Permanent Expensing Bill Introduced in the HouseFebruary 4, 2015
On Feb. 2, House Ways and Means Committee members Reps. Pat Tiberi (R-Ohio) and Ron Kind (D-Wis.) reintroduced bipartisan legislation, entitled America’s Small Business Tax Relief Act, to permanently extend increased expensing outlined in Section 179 of the tax code for small businesses. More than one in three NSBA members takes advantage of this break as it helps alleviate two top concerns for small business owners: reducing tax complexity and improving cash flow.
Last week, House Majority Leader Kevin McCarthy (R-Calif.) circulated a memo indicating that business expensing was on a list of several tax bills expected to come up for a vote next week.
The Tiberi-Kind bill would make permanent the levels effective during the 2010-2014 tax years allowing taxpayers to expense up to $500,000 in investments in property, equipment, and computer software with the deduction phased out after investments exceed $2 million. These amounts would be adjusted for inflation. Unlike assets that are acquired for the production of income (such as investment property), Section 179 of the tax code gives an owner the option to deduct the costs of assets acquired for business use as expenses in the year they purchased the assets, instead of requiring them to be capitalized and depreciated.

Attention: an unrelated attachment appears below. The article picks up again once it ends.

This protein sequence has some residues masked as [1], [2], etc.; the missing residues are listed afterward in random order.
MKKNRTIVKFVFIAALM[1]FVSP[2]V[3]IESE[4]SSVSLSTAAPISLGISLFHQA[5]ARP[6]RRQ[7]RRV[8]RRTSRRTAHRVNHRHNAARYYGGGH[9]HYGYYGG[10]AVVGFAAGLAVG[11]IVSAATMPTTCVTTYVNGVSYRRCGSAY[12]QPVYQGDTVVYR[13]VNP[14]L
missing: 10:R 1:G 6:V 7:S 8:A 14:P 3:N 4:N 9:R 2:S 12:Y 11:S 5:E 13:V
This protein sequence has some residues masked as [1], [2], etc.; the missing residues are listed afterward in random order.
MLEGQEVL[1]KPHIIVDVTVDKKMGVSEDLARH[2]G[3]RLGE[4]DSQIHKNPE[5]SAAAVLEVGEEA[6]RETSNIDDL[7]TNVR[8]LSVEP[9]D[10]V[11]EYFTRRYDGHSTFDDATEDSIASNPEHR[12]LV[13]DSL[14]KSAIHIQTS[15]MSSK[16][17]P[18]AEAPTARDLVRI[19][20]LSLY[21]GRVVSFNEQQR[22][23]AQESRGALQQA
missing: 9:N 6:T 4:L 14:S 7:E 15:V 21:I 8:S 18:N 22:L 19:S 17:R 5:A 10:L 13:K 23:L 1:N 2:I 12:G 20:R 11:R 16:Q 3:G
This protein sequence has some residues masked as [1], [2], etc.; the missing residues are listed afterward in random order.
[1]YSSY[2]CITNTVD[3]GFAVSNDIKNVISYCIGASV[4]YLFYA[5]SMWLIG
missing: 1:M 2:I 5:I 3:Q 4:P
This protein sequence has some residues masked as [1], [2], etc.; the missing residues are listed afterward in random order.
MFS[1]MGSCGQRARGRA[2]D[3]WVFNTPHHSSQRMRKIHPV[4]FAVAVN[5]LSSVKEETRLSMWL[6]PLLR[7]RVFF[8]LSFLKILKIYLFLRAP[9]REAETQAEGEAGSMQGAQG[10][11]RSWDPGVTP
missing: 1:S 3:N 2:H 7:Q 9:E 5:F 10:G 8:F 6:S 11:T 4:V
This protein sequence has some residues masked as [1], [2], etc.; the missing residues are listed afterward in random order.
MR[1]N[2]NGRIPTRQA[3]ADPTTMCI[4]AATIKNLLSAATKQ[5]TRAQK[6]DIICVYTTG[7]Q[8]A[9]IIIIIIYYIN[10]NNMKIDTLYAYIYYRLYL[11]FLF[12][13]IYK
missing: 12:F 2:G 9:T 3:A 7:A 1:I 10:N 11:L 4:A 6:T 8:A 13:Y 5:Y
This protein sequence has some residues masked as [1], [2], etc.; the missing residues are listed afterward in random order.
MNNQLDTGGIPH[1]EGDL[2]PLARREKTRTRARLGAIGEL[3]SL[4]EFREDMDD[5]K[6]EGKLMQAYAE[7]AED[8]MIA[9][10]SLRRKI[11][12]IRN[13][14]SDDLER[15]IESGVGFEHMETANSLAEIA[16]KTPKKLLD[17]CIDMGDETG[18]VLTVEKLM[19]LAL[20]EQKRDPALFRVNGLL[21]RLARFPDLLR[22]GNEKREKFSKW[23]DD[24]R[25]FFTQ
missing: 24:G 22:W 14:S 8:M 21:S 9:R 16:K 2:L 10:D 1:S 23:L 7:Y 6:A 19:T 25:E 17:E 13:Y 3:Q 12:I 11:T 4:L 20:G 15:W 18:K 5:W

The current Tiberi-Kind bill replicates measures that the House passed in 2014, first as a stand-alone bill with a vote of 272-144 and again as part of the larger jobs package, H.R. 4, the Jobs for America Act by a vote of 253-163. Unfortunately, neither bill was considered by the Senate and the expanded version expired for 2015, dropping the value of immediate write-offs to $25,000.
The current $25,000 threshold dramatically limits the number of firms that can benefit and reduces the economic effect of the provision which was intended to spread economic growth through incentivizing small firms to purchase equipment. NSBA has long supported expanding and making permanent Section 179 expensing as it is an immediate deduction, improves cash-flow and investment for small businesses.
NSBA encourages small-businesses owners to contact their representatives and urge them to support the Tiberi-Kind bill when it is considered on the House floor.